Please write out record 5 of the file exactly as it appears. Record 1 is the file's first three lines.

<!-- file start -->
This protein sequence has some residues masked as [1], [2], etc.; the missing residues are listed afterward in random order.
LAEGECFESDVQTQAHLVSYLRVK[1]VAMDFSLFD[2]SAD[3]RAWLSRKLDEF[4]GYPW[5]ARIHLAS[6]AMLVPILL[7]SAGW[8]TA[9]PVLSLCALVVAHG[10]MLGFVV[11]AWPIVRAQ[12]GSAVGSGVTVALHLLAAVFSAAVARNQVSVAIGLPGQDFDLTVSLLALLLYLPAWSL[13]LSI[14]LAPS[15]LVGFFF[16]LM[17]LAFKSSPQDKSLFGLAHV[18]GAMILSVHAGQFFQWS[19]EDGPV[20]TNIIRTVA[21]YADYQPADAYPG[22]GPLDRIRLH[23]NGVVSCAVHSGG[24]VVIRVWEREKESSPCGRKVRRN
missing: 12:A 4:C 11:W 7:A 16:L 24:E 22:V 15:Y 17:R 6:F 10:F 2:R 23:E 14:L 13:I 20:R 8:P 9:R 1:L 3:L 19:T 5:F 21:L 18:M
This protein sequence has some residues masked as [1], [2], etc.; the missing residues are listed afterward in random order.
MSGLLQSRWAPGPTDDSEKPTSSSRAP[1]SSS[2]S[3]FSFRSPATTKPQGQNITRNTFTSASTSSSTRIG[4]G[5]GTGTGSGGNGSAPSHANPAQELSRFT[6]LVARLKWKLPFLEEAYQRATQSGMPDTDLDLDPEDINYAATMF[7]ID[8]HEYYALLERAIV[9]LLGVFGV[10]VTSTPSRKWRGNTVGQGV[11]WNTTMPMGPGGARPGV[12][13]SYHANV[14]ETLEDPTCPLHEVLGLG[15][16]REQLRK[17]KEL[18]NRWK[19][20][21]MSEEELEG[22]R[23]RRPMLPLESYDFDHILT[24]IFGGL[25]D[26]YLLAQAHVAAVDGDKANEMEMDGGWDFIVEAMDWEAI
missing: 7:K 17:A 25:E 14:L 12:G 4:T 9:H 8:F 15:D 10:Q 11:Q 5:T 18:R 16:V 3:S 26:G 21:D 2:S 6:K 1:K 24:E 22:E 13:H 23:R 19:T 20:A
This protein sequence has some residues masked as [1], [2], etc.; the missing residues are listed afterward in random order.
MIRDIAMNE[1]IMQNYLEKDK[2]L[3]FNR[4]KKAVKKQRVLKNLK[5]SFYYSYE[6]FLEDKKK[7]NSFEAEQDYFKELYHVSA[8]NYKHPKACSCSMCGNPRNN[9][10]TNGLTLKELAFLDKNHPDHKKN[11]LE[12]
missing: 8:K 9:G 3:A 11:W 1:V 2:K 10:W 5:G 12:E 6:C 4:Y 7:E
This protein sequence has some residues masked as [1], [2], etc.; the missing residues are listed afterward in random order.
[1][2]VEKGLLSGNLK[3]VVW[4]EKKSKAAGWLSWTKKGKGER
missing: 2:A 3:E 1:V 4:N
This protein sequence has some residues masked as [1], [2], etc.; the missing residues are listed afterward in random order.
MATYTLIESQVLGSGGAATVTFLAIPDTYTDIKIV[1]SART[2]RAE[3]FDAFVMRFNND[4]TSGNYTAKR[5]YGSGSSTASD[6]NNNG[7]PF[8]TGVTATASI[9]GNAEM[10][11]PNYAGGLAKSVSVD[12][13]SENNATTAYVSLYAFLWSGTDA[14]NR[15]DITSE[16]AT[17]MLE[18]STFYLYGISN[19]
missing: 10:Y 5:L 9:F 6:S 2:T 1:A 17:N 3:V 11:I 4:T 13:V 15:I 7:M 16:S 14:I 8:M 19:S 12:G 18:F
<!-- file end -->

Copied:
This protein sequence has some residues masked as [1], [2], etc.; the missing residues are listed afterward in random order.
MATYTLIESQVLGSGGAATVTFLAIPDTYTDIKIV[1]SART[2]RAE[3]FDAFVMRFNND[4]TSGNYTAKR[5]YGSGSSTASD[6]NNNG[7]PF[8]TGVTATASI[9]GNAEM[10][11]PNYAGGLAKSVSVD[12][13]SENNATTAYVSLYAFLWSGTDA[14]NR[15]DITSE[16]AT[17]MLE[18]STFYLYGISN[19]
missing: 10:Y 5:L 9:F 6:S 2:T 1:A 17:N 3:V 11:I 4:T 13:V 15:I 7:M 16:S 14:I 8:M 19:S 12:G 18:F